I tried eating 30 different plant foods in a week—here's how I did it

I wanted to see if I could hit the experts' recommendations to improve my gut health, and it only took a few small tweaks

Sharing platter of breadsticks, cheese, and fruit
(Image credit: Carlo A / Getty Images)

I like to think I'm a healthy eater. I always hit my five-a-day goal and am one of those annoying people who would often choose to eat a piece of fruit over a chocolate bar. 

However, what I've realized is that I'm often eating the same plant-based foods each day and, while there are worse things and I could pick up a vegan cookbook for some inspiration, currently my gut doesn't benefit from a diverse diet. 

Why is this important? As Rhiannon Lambert, a registered nutritionist and the author of The Science of Nutrition, explains, the health of our gut can be determined in part by the variety of good bacteria thriving there. One way to encourage this diversity is through eating as many different plant-based foods as possible. 

"Research from the American Gut Project has suggested that gut microbe diversity—the different types of gut bacteria present within our gut—is higher in people who consumed 30 types of plant-based foods per week compared with those who ate 10 or less," says Lambert.

"What this research tells us is that a diet that contains more plant-based foods, such as fruit, veg, wholegrains, beans, pulses, legumes, nuts, seeds, herbs and spices, has a beneficial effect on our guts, which in turn may have better outcomes for our overall health."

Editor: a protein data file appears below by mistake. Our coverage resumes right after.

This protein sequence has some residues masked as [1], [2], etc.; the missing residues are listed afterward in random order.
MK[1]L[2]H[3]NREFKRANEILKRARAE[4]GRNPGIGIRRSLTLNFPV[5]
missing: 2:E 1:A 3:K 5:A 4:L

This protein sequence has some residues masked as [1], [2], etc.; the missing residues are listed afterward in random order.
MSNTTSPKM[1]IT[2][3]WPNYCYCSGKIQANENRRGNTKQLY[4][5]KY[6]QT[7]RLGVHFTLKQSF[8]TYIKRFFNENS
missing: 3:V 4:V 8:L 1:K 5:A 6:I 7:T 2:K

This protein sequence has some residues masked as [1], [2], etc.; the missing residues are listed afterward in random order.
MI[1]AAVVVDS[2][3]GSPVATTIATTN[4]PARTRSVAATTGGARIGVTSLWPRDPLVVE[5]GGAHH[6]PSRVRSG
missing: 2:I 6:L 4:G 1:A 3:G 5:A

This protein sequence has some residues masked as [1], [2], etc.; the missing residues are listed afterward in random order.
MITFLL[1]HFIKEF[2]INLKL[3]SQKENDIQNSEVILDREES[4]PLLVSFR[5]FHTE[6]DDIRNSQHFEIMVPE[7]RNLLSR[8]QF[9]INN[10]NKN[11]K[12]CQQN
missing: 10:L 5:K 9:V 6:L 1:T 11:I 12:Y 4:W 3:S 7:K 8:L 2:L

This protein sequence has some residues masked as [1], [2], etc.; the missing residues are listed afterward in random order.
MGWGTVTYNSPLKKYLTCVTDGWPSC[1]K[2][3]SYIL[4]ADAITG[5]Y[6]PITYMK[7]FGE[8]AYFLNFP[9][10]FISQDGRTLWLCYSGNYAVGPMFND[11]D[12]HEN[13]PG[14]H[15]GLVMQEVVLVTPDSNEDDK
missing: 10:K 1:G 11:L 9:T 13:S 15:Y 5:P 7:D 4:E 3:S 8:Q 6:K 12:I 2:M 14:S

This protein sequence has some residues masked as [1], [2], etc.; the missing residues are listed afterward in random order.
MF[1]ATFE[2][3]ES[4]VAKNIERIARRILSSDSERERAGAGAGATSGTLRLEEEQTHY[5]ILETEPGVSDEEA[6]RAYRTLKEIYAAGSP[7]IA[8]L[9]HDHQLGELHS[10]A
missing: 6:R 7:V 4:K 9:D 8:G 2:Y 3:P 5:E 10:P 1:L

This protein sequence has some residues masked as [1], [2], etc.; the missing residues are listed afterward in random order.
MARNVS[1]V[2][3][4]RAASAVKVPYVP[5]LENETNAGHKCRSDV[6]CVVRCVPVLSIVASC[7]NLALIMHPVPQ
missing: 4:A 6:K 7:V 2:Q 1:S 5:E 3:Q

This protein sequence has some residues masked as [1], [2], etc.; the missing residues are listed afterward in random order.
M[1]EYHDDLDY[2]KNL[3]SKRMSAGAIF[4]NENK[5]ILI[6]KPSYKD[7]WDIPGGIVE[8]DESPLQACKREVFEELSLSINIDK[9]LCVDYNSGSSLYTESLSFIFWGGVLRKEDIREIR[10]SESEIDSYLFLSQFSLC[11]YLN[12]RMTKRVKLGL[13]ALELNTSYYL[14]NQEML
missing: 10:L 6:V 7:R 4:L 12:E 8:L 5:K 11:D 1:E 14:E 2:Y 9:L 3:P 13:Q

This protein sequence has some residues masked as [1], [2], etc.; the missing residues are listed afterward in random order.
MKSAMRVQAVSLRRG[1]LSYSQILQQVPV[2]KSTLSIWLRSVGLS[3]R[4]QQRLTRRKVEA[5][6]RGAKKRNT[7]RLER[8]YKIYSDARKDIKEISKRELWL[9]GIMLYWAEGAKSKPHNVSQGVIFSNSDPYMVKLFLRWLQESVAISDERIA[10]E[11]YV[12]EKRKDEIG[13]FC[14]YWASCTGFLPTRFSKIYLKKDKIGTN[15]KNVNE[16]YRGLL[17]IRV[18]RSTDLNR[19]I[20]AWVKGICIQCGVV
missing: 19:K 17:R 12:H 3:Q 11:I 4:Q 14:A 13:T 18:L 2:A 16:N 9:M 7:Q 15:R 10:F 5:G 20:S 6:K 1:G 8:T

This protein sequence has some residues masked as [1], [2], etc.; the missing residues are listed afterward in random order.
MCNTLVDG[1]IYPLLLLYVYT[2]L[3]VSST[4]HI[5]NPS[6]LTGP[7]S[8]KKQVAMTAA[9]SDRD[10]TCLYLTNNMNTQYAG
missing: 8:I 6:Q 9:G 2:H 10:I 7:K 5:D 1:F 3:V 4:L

Rhiannon Lambert headshot
Rhiannon Lambert

Rhiannon Lambert is a registered nutritionist, a podcast host and the founder of Rhitrition+. She is the author of a number of books including The Science of Nutrition, Re-Nourish: A Simple Way To Eat Well, and Deliciously Healthy Pregnancy.

Encouraged by the suggestion to aim for 30 different plant foods a week, that's what I did. I made it my mission to incorporate as wide a variety of foods into my diet as possible. The good news is that it's not just fruit and veg that count towards the 30.

"Plant-based foods also include wholegrain cereals, nuts, seeds, pulses such as beans, chickpeas, lentils and peas, tofu, tempeh, herbs and spices, and soy-based or other plant-based dairy and meat alternatives," says Lambert.

While servings that count towards your five-a-day should be 80g, experts advocating for 30 plants a week talk about a "substantial" portion rather than a specific amount. By the way, herbs and spices only count as a quarter of a point.

I'm pleased to say that after a week of meal-planning, mindful snacking and from-scratch cooking I achieved my goal. In fact, I totted up 33 plant-based foods. It wasn't as challenging as I thought it might be, although it required more thought and organization. 

1. I planned all my meals

I'm a big meal planner. It negates the "what shall we have for dinner tonight?" debate, helps you eat healthily on a budget, and reduces food waste. During the challenge, the practice came into its own.

Sure, I had to spend more time planning and thinking about the meals I was going to cook to ensure I would hit my total, but it meant I knew I could reach my goal before the week even started—and I had everything in my cupboards that I needed. 

2. I added extra veggies to everything